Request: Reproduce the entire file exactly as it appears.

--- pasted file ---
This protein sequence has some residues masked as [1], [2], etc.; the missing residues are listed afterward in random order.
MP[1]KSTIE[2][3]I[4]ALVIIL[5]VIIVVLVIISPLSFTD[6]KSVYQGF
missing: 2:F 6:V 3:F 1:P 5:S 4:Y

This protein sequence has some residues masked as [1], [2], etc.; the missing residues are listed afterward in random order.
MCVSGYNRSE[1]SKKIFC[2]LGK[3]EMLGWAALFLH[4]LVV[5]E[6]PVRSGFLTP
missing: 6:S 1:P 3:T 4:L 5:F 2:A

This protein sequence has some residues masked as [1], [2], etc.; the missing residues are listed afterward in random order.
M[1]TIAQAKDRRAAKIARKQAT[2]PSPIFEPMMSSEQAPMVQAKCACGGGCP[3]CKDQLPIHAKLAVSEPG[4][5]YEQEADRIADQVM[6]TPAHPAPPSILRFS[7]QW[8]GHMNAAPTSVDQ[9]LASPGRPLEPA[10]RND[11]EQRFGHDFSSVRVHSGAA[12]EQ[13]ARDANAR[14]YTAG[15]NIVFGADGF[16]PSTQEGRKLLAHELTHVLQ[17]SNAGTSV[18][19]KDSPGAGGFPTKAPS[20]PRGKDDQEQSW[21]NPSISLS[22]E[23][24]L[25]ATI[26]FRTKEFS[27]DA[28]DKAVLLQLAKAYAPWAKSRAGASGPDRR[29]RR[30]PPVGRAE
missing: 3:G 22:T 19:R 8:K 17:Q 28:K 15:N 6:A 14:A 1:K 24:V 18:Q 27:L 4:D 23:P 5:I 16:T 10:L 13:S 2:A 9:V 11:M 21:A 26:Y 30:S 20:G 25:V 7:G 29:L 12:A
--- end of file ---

This protein sequence has some residues masked as [1], [2], etc.; the missing residues are listed afterward in random order.
MP[1]KSTIE[2][3]I[4]ALVIIL[5]VIIVVLVIISPLSFTD[6]KSVYQGF
missing: 2:F 6:V 3:F 1:P 5:S 4:Y

This protein sequence has some residues masked as [1], [2], etc.; the missing residues are listed afterward in random order.
MCVSGYNRSE[1]SKKIFC[2]LGK[3]EMLGWAALFLH[4]LVV[5]E[6]PVRSGFLTP
missing: 6:S 1:P 3:T 4:L 5:F 2:A

This protein sequence has some residues masked as [1], [2], etc.; the missing residues are listed afterward in random order.
M[1]TIAQAKDRRAAKIARKQAT[2]PSPIFEPMMSSEQAPMVQAKCACGGGCP[3]CKDQLPIHAKLAVSEPG[4][5]YEQEADRIADQVM[6]TPAHPAPPSILRFS[7]QW[8]GHMNAAPTSVDQ[9]LASPGRPLEPA[10]RND[11]EQRFGHDFSSVRVHSGAA[12]EQ[13]ARDANAR[14]YTAG[15]NIVFGADGF[16]PSTQEGRKLLAHELTHVLQ[17]SNAGTSV[18][19]KDSPGAGGFPTKAPS[20]PRGKDDQEQSW[21]NPSISLS[22]E[23][24]L[25]ATI[26]FRTKEFS[27]DA[28]DKAVLLQLAKAYAPWAKSRAGASGPDRR[29]RR[30]PPVGRAE
missing: 3:G 22:T 19:R 8:K 17:Q 28:K 15:N 6:A 14:A 1:K 24:V 18:Q 27:L 4:D 23:P 5:I 16:T 10:L 13:S 2:A 9:V 11:M 21:A 26:Y 30:S 20:G 25:V 7:G 29:L 12:A